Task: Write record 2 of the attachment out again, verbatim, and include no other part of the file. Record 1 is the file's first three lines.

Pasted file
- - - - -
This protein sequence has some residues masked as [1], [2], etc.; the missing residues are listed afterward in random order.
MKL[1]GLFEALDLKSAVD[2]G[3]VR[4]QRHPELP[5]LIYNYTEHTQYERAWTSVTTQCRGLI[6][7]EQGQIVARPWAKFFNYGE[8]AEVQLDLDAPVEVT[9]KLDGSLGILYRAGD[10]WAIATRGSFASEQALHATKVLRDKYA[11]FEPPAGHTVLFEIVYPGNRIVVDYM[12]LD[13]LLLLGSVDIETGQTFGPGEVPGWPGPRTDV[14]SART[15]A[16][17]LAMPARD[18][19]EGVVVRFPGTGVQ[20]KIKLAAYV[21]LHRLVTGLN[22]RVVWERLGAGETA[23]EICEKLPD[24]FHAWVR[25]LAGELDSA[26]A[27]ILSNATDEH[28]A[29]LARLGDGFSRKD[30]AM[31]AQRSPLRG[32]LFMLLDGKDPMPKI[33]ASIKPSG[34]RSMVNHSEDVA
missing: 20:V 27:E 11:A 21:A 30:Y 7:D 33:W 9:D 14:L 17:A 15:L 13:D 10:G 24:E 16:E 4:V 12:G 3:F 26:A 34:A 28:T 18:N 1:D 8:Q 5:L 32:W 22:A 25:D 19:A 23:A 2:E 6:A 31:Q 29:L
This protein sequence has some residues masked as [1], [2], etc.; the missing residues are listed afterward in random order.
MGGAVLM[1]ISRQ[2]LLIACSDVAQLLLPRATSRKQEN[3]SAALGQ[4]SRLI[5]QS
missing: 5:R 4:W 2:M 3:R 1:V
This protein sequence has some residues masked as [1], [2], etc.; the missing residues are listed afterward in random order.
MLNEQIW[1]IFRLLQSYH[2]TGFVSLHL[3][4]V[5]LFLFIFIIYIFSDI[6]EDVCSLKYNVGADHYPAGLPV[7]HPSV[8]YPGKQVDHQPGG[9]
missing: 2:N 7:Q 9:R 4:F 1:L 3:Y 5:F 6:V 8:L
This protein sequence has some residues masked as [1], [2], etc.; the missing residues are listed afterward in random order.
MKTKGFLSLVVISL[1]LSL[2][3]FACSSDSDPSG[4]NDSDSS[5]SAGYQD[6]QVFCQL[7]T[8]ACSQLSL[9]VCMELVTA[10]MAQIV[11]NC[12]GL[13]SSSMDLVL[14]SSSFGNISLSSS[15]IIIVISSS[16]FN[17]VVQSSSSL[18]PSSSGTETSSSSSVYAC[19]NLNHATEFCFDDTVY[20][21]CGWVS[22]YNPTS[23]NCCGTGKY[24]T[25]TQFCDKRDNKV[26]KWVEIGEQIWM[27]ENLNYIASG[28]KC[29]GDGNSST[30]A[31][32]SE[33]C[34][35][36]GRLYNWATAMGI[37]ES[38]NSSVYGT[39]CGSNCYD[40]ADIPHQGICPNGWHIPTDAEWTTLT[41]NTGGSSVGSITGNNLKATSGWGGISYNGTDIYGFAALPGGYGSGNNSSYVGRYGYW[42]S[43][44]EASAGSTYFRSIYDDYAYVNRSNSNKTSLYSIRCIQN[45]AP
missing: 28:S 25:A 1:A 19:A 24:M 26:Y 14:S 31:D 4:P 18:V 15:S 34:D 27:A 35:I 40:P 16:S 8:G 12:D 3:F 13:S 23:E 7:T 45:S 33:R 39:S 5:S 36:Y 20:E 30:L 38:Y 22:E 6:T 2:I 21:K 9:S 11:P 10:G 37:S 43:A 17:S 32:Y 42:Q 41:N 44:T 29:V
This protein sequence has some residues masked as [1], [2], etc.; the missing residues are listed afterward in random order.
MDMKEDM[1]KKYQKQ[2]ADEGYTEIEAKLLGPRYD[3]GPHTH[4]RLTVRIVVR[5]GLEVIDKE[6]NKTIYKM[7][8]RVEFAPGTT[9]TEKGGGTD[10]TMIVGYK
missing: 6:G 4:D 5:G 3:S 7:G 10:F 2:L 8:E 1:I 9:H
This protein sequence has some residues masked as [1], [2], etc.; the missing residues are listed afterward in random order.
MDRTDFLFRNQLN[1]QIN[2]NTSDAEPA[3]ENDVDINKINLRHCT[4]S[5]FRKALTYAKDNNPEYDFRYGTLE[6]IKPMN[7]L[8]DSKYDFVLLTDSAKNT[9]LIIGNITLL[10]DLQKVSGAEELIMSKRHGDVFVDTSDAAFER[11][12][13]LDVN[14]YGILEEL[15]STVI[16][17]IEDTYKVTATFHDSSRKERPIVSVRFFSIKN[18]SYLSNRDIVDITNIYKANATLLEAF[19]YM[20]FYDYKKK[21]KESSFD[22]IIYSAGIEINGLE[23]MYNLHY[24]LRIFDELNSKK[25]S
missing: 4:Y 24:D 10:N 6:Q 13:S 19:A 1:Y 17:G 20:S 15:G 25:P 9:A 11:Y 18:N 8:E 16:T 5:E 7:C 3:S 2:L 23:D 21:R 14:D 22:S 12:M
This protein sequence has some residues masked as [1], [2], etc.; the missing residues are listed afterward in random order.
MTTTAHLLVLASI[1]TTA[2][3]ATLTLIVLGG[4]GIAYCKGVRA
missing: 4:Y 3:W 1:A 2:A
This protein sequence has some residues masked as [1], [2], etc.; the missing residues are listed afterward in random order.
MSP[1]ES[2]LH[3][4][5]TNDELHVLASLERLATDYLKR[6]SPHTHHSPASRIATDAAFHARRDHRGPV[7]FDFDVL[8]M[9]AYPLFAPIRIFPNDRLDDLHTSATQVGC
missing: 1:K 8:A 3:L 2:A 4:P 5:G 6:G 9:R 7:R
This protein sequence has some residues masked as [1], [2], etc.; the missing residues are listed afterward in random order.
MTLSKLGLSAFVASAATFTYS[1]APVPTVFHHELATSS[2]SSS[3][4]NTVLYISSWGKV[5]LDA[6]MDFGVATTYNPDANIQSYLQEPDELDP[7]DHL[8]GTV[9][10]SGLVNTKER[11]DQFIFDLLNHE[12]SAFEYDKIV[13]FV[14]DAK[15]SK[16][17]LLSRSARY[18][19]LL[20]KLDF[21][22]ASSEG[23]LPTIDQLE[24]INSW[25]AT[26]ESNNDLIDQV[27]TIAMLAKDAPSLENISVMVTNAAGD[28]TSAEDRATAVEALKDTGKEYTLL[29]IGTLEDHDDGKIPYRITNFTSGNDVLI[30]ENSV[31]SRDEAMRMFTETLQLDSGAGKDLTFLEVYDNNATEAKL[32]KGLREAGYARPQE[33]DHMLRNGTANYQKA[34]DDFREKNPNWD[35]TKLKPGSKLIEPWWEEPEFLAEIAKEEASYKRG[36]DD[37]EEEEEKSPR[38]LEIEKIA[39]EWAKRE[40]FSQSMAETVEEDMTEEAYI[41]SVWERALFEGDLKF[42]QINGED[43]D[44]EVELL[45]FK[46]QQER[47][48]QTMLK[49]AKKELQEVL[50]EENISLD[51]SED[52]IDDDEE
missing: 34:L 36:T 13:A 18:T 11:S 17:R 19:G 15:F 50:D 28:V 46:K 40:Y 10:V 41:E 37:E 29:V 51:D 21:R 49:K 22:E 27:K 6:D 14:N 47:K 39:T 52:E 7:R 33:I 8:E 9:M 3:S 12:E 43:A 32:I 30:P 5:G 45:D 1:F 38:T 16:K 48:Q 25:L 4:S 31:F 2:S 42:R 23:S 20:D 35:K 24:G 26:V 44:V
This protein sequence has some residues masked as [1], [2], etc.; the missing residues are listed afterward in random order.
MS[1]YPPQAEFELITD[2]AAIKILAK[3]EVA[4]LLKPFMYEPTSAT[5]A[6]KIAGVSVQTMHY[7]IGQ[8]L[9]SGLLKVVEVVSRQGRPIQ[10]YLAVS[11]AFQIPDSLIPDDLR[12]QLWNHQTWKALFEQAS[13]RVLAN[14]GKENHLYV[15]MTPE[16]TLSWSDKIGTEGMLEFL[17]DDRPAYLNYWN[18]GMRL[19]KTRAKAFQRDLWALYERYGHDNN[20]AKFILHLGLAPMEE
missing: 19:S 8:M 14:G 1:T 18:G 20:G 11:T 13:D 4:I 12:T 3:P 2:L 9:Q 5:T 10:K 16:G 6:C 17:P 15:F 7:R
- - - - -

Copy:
This protein sequence has some residues masked as [1], [2], etc.; the missing residues are listed afterward in random order.
MGGAVLM[1]ISRQ[2]LLIACSDVAQLLLPRATSRKQEN[3]SAALGQ[4]SRLI[5]QS
missing: 5:R 4:W 2:M 3:R 1:V